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Developing new medicines

Globally, our scientists are committed to transforming molecules to medicines in order to improve the lives of millions of people around the world.

 

In recent years, we have evaluated and improved our research and development (R&D) methods in order to deliver patients a sustainable flow of important new medicines and vaccines. As a result, globally, as of 31st October 2017, we had 28 phase 3 clinical trials in progress.1

Source: Pfizer data on file.
Note: This Pfizer Pipline Snapshot is updated 4 times a year.

 

Pfizer, as a global organisation,  collaborates with scientists, technicians, regulatory professionals and business experts across the world, including those in the UK, to find and develop the next generation of innovative medicines for patients.

As part of our approach, we also work with other innovators across the health landscape including academic scientists, patient organisations, governments, other biopharmaceutical companies and healthcare professionals.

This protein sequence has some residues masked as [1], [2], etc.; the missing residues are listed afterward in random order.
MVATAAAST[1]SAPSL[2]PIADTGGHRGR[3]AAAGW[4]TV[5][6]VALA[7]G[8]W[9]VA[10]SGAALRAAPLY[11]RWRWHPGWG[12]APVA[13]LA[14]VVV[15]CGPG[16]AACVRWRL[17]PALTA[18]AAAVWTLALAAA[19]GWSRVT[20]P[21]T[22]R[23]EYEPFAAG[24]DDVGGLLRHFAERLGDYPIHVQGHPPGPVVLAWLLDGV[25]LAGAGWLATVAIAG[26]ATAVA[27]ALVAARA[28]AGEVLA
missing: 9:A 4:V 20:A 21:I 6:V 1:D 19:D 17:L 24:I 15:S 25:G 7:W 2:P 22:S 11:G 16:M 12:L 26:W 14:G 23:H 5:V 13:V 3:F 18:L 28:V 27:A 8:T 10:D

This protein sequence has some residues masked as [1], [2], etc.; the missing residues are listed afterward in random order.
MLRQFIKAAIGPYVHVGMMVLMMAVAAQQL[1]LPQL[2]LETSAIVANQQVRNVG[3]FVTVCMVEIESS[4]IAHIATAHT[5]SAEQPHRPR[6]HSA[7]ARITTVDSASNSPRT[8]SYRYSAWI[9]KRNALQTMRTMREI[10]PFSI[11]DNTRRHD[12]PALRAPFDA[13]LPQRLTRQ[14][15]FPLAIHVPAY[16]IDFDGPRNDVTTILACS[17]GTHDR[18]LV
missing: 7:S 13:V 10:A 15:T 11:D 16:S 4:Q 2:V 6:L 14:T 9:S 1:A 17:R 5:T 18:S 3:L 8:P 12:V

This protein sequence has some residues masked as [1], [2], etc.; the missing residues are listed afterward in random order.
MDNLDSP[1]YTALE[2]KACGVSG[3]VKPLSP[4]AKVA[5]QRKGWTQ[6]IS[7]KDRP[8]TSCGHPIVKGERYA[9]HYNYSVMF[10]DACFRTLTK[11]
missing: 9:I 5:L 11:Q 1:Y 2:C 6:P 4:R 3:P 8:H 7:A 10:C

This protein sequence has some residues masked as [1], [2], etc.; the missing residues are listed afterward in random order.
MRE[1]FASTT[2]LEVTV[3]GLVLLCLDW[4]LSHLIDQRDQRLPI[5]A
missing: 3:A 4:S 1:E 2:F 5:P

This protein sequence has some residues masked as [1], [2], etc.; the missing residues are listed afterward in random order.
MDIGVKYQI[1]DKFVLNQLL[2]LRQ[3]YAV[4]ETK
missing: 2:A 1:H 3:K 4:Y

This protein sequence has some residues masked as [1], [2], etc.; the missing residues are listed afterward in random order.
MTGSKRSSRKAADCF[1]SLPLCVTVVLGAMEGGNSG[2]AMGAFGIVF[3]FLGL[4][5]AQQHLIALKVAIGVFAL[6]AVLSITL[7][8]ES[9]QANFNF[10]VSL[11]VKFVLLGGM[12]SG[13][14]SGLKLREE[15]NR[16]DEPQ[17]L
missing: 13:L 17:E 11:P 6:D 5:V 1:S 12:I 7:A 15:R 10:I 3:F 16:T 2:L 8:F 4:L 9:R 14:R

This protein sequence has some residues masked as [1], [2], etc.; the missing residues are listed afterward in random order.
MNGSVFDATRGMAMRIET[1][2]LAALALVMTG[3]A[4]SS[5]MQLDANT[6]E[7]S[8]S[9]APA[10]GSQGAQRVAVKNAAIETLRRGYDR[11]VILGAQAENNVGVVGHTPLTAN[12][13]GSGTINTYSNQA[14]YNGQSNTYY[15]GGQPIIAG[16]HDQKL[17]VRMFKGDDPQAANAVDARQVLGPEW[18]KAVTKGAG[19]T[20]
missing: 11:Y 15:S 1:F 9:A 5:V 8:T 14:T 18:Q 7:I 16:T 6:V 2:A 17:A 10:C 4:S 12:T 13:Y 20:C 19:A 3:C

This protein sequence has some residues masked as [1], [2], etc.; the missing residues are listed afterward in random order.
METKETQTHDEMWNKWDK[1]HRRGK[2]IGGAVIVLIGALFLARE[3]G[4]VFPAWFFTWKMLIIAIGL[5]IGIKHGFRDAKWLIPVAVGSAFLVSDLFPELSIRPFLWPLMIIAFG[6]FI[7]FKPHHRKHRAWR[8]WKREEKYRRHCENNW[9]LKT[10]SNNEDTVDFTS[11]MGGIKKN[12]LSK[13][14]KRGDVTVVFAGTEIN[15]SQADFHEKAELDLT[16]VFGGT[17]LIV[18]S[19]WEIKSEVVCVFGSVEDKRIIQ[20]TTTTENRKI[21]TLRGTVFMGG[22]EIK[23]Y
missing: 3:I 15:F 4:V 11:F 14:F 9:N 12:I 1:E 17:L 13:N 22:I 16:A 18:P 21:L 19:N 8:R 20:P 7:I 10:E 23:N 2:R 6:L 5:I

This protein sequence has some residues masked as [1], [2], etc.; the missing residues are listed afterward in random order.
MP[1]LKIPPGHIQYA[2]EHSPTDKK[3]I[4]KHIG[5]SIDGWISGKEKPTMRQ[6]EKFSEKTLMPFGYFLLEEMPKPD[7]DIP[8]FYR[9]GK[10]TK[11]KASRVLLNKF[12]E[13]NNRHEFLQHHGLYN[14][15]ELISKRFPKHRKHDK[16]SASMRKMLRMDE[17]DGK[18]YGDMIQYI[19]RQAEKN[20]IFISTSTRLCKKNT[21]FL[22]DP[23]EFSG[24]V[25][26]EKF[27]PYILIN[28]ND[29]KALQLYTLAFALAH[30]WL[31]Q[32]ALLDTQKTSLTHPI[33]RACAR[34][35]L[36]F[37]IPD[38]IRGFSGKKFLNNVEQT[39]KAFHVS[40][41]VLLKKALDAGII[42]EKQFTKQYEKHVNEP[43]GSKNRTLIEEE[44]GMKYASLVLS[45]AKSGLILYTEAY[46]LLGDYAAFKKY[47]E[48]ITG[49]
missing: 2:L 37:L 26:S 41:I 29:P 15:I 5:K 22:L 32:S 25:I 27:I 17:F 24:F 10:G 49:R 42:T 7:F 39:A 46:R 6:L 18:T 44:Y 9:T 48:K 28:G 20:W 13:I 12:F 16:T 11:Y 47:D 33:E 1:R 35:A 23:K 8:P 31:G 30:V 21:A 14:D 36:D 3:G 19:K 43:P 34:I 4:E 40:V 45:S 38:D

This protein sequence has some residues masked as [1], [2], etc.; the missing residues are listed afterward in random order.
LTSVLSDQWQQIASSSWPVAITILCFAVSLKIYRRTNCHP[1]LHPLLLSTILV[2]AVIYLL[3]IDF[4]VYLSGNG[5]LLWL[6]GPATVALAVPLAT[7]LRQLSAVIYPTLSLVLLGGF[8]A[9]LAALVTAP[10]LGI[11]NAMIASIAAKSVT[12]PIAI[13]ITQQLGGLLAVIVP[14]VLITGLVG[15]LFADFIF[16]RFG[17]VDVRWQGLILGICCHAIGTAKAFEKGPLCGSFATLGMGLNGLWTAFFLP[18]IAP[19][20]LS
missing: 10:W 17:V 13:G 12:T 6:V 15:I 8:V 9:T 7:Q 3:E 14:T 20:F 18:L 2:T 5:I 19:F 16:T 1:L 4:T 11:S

We focus our efforts in core areas where we are best positioned to develop unique medicines for much needed therapies. This includes chronic inflammatory and autoimmune diseases, vaccines, oncology, neuroscience and pain, cardiovascular and metabolic disease and rare diseases.

 
The medicine development cycle

Did you know, on average, it takes around 12 years and more than £1.15bn to develop each new medicine?2 Moreover, for every 10-20 medicines identified in the laboratory, only one will ever reach patients - the others will fail along the way.2 However, research is a continual cycle and the knowledge and resources we gain from trial we do, helps inform and drive the next generation of science.

 

View our R&D infographic for more details of the processes involved in researching new medicines [PDF 742Kb]

 
References

  1. Pfizer data on file. October 2017
  2. http://www.abpi.org.uk/our-work/mandi/Pages/innovation-in-medicine.aspx. Last accessed October 2017
PP-PFE-GBR-0496 / July 2017